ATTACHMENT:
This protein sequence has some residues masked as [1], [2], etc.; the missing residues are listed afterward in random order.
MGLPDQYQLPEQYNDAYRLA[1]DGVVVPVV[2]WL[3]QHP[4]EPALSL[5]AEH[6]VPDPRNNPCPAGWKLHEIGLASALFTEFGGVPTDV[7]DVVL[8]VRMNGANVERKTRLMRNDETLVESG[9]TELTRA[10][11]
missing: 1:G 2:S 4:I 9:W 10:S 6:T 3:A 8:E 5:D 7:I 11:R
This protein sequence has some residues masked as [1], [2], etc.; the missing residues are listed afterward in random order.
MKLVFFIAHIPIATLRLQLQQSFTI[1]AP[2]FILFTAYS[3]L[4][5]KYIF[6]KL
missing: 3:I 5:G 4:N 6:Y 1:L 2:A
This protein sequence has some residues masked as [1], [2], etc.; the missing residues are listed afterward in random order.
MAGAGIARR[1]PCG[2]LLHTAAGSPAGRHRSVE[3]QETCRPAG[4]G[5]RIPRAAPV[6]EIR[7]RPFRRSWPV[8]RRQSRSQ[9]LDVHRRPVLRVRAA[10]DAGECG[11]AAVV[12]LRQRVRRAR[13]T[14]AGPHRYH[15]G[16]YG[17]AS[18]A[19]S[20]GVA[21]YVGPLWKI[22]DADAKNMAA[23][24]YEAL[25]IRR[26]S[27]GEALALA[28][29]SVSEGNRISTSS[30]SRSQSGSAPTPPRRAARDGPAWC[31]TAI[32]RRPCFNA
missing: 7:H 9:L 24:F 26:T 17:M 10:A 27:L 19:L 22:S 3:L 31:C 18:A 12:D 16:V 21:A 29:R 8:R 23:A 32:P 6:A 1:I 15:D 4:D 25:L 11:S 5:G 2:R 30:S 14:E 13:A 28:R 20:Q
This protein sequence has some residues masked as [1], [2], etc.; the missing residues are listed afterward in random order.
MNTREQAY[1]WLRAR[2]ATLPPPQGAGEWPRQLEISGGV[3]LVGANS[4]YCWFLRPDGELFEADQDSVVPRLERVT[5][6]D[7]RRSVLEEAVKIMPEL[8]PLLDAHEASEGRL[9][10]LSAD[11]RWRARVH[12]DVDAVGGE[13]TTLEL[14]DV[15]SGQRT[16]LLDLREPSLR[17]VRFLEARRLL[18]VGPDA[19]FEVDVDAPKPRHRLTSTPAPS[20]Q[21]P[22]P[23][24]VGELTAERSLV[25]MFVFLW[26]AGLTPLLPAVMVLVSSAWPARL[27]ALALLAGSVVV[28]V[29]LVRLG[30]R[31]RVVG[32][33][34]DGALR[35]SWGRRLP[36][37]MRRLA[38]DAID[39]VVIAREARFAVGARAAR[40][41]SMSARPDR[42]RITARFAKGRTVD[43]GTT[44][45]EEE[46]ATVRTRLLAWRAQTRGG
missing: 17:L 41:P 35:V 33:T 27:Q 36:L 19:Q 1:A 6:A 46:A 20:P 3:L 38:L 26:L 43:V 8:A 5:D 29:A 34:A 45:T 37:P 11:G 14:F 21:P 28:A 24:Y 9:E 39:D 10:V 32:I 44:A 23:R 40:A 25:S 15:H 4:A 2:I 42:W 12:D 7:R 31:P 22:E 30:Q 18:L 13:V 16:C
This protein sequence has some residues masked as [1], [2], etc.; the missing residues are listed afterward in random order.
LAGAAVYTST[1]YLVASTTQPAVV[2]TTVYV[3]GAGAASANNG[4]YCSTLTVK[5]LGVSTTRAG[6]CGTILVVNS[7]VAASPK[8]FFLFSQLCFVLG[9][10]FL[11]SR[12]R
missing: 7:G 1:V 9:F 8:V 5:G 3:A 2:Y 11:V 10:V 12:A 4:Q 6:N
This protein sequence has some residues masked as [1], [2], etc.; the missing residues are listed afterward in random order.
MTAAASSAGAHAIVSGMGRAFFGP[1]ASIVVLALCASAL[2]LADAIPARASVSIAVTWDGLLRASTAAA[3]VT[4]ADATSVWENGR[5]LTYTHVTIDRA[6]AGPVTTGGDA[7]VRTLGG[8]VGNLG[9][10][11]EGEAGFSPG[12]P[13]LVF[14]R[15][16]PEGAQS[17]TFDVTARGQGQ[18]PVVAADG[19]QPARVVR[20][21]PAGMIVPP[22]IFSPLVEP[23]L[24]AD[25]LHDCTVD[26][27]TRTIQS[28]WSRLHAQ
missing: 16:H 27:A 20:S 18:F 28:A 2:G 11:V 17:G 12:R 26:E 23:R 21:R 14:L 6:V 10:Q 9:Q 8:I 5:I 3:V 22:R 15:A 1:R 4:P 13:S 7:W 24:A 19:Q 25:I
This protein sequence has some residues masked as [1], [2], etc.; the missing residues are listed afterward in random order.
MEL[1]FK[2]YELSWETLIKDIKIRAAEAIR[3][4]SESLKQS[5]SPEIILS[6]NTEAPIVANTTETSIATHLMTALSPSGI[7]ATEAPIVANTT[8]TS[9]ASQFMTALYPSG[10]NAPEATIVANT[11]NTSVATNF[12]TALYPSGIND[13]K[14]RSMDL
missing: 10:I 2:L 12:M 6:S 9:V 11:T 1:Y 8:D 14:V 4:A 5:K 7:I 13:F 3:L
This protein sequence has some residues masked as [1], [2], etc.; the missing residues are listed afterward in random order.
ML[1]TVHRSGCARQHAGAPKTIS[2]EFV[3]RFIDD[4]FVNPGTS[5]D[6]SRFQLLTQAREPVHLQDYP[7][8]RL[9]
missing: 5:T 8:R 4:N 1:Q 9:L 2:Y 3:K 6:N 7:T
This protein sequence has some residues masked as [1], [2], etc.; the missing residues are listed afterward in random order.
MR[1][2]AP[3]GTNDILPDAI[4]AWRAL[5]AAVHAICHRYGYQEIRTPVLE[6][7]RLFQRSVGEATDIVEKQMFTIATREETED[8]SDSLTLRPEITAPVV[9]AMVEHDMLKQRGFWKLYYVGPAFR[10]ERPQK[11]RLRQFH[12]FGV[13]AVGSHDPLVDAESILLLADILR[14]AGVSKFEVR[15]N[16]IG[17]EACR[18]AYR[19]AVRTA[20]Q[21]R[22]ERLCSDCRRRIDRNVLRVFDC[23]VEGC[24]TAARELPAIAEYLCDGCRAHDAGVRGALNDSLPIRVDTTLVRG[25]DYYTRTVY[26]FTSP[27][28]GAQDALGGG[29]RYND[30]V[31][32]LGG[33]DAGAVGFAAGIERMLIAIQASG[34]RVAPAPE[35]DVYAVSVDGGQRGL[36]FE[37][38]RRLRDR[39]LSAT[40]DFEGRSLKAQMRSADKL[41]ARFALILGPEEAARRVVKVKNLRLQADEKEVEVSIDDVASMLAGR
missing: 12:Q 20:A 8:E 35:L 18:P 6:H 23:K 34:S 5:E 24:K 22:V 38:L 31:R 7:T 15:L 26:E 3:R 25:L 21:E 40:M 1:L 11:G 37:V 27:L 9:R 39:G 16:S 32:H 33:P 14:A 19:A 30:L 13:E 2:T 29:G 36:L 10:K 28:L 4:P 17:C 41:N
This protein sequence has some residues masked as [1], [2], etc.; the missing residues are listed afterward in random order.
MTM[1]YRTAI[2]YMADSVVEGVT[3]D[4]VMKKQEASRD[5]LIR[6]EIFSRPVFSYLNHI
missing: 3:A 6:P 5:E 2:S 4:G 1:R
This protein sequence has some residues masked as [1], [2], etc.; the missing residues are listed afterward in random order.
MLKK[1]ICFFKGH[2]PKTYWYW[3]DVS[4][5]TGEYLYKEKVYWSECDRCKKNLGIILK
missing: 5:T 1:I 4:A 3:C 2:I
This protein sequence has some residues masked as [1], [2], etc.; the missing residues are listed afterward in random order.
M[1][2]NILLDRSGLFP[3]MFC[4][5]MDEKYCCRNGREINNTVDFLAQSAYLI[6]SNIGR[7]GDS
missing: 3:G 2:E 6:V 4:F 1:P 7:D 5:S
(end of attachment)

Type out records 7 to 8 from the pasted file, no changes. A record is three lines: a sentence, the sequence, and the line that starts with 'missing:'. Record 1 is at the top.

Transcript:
This protein sequence has some residues masked as [1], [2], etc.; the missing residues are listed afterward in random order.
MEL[1]FK[2]YELSWETLIKDIKIRAAEAIR[3][4]SESLKQS[5]SPEIILS[6]NTEAPIVANTTETSIATHLMTALSPSGI[7]ATEAPIVANTT[8]TS[9]ASQFMTALYPSG[10]NAPEATIVANT[11]NTSVATNF[12]TALYPSGIND[13]K[14]RSMDL
missing: 10:I 2:L 12:M 6:S 9:V 11:T 1:Y 8:D 14:V 4:A 5:K 7:I 13:F 3:L
This protein sequence has some residues masked as [1], [2], etc.; the missing residues are listed afterward in random order.
ML[1]TVHRSGCARQHAGAPKTIS[2]EFV[3]RFIDD[4]FVNPGTS[5]D[6]SRFQLLTQAREPVHLQDYP[7][8]RL[9]
missing: 5:T 8:R 4:N 1:Q 9:L 2:Y 3:K 6:N 7:T